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Keys to GOP Senate victories: incumbency, touting tax school aid and tax cuts

ALBANY – If Republicans hold onto control of the state Senate, how did they pull it off?

They faced voter enrollment disadvantages, voter anger at incumbents and high-flying poll numbers for the candidate at the top of the opposing ticket.

There answers: the turnout factor, the Trump/Clinton factor, and the money factor.

In the end, the Republicans tapped the power of their incumbency and called in years’ worth of chits with voters – who were carefully selected by Republicans for their district during the last redistricting process in 2012.

Taxpayer-funded newsletters touting the accomplishments of the Senate Republicans have flooded homeowners’ mailboxes for months Senate Republicans pointed out that they drove through record school aid increases this year – always popular in property-tax weary districts – and got a middle class income tax break program to pitch to voters.

Senate GOP office staffs also have been running in high gear, answering constituent calls and emails to resolve problems that ranged from health insurance to a stalled business licenses at state agencies.
Beyond incumbency perks, Senate Republicans had other help. Hillary Clinton won big in New York but she clearly had no coattail effect in New York.

But Trump did. He won in Dutchess and Putnam counties, which appeared to help two Senate Republican incumbents, Sue Serino and Terrence Murphy. Trump also won Orange County, home to 88-year-old Sen. William Larkin, who beat back a ferocious challenge that was fueled heavily by the state teachers union.

Farther up the Hudson River, Trump won Schenectady County, which is home to incumbent Sen. George Amedore.

Even in Nassau County on Long Island, home to five contested Senate races, Trump won 46 percent of the vote, providing trickle down help for the GOP Senate contestants.

Republicans Wednesday morning claimed victory of in the Senate, while Democrats said they contest two Long Island races.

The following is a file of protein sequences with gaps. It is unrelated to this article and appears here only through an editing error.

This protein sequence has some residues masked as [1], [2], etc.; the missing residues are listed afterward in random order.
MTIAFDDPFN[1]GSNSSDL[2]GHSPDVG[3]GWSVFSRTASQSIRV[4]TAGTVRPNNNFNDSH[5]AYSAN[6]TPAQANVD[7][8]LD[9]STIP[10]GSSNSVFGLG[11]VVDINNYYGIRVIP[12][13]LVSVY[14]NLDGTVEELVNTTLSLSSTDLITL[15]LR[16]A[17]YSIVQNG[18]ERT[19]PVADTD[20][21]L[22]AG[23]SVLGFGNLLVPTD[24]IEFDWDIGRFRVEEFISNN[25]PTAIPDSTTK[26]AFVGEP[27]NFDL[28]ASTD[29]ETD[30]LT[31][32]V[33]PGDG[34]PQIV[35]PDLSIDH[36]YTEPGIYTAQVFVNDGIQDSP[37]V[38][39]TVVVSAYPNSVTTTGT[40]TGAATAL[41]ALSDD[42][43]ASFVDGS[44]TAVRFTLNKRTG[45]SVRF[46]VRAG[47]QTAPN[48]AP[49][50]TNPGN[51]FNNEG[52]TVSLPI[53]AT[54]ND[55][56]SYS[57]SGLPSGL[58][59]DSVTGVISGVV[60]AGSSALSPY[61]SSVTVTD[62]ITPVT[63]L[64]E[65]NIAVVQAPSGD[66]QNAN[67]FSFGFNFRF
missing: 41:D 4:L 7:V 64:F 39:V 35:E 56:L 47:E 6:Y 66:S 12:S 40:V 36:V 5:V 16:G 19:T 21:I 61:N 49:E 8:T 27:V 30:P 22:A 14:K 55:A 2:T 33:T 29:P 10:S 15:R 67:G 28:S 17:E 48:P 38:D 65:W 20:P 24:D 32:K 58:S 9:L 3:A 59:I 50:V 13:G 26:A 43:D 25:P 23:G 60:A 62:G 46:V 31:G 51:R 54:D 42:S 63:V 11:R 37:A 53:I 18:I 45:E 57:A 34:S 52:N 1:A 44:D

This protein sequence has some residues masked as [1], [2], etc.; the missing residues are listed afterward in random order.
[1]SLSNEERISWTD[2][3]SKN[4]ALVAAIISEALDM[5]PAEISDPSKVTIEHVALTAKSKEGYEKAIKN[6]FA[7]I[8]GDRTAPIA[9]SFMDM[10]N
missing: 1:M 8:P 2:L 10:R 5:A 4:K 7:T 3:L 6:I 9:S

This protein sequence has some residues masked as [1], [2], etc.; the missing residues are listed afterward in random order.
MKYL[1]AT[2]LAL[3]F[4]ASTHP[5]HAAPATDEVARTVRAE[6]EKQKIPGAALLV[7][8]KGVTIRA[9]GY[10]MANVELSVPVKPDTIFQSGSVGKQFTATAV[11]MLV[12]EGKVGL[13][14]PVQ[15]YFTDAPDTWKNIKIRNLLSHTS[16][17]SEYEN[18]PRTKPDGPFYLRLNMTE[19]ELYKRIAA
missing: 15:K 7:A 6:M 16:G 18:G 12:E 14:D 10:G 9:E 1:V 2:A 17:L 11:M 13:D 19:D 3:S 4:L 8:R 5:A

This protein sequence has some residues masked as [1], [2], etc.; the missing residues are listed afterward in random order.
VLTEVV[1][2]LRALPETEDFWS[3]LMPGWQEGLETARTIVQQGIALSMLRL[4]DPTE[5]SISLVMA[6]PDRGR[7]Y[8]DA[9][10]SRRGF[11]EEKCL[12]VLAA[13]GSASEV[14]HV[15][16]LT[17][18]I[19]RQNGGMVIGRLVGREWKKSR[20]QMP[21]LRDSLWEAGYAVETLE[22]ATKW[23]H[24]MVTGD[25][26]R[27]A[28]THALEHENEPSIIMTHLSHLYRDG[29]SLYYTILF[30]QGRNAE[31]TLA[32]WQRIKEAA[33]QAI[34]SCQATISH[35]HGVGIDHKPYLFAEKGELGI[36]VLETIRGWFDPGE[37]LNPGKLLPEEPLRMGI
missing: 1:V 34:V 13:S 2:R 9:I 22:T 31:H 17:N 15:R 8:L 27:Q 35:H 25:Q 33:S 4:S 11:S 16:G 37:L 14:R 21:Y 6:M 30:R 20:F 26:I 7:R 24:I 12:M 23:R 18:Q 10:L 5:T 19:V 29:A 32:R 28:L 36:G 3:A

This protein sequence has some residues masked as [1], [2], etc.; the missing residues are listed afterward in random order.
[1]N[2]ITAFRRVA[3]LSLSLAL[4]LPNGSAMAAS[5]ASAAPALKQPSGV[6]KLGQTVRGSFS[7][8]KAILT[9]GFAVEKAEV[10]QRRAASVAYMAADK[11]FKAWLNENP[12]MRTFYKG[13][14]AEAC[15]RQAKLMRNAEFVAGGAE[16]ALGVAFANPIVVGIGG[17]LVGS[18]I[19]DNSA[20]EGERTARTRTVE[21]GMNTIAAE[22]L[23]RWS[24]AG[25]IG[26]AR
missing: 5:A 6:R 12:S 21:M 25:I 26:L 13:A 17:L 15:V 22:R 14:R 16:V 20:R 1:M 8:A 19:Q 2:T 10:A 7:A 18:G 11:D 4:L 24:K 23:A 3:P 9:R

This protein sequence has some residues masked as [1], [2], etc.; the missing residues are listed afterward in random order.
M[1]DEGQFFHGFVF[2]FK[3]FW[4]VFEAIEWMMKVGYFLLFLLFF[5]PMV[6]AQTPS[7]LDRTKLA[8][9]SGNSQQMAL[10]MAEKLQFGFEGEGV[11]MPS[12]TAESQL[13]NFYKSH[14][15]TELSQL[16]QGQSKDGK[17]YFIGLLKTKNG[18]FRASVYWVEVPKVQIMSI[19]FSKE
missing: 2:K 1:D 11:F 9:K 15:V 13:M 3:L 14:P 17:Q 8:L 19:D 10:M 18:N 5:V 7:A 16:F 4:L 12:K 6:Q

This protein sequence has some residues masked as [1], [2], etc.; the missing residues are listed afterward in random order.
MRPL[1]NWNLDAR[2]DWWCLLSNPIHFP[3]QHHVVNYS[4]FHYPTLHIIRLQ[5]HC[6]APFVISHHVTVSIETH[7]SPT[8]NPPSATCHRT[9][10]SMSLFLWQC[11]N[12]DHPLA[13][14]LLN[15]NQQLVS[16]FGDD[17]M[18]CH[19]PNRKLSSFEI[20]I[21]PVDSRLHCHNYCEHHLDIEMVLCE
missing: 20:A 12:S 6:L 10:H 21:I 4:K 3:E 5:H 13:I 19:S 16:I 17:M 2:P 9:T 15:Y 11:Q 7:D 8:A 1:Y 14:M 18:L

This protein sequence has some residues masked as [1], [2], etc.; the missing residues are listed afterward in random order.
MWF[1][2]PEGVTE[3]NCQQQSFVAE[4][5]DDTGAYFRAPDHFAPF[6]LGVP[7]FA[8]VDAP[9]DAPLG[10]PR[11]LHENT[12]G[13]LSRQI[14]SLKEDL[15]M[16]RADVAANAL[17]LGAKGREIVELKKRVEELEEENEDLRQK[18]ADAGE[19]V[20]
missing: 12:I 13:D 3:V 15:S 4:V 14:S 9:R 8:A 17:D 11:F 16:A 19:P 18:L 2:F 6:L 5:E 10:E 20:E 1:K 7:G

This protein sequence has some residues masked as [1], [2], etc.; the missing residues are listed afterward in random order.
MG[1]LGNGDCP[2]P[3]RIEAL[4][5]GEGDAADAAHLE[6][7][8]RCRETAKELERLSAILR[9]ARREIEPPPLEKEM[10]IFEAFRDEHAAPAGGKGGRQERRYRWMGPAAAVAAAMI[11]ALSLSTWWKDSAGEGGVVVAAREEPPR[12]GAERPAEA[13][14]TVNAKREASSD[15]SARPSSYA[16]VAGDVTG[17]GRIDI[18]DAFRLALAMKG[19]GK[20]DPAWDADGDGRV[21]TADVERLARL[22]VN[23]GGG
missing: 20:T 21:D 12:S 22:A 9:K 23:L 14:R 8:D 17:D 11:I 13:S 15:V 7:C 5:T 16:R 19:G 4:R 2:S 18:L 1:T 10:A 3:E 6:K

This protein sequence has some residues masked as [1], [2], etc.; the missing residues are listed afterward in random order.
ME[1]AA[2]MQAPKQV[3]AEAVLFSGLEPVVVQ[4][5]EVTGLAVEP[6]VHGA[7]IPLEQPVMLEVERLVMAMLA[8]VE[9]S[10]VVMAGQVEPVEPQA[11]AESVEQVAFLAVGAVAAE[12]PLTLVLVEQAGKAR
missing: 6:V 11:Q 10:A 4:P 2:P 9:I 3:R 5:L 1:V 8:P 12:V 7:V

The Republican candidate in the Senate 8th district, Sen. Michael Venditto, is behind by 33 votes after more than 129,000 votes were cast in the district in Nassau and Suffolk counties. The closeness makes it all but certain that race will not be decided until after weeks of court maneuverings and paper ballot counting.

If Venditto loses, it means the GOP would have 31 seats in the 63-member chamber.
But they also add a vote with Democratic Sen. Simcha Felder, a Brooklyn lawmaker who has conferenced with the GOP since arriving in Albany.

Democrats say there is another race that they believe the GOP will lose: the Senate 5th district on Long Island held by Republican Sen. Carl Marcellino. He is ahead by 2,425 votes over James Gaughran, and Democrats say they intend to count all paper ballots befoe a winner is named.

Uncertain is the role of the Senate’s Independent Democratic Conference, a seven-member group headed by Bronx Sen. Jeff Klein that several years ago broke from the mainline group of Senate Democrats. It’s possible the Republicans will not need independent Democrats to stay in control of the Senate.

But Senate Majority Leader John Flanagan said he and Klein talk frequently and that he is “very, very, very comfortable” that some sort of arrangement between the independent Democrats and the GOP can be worked out.

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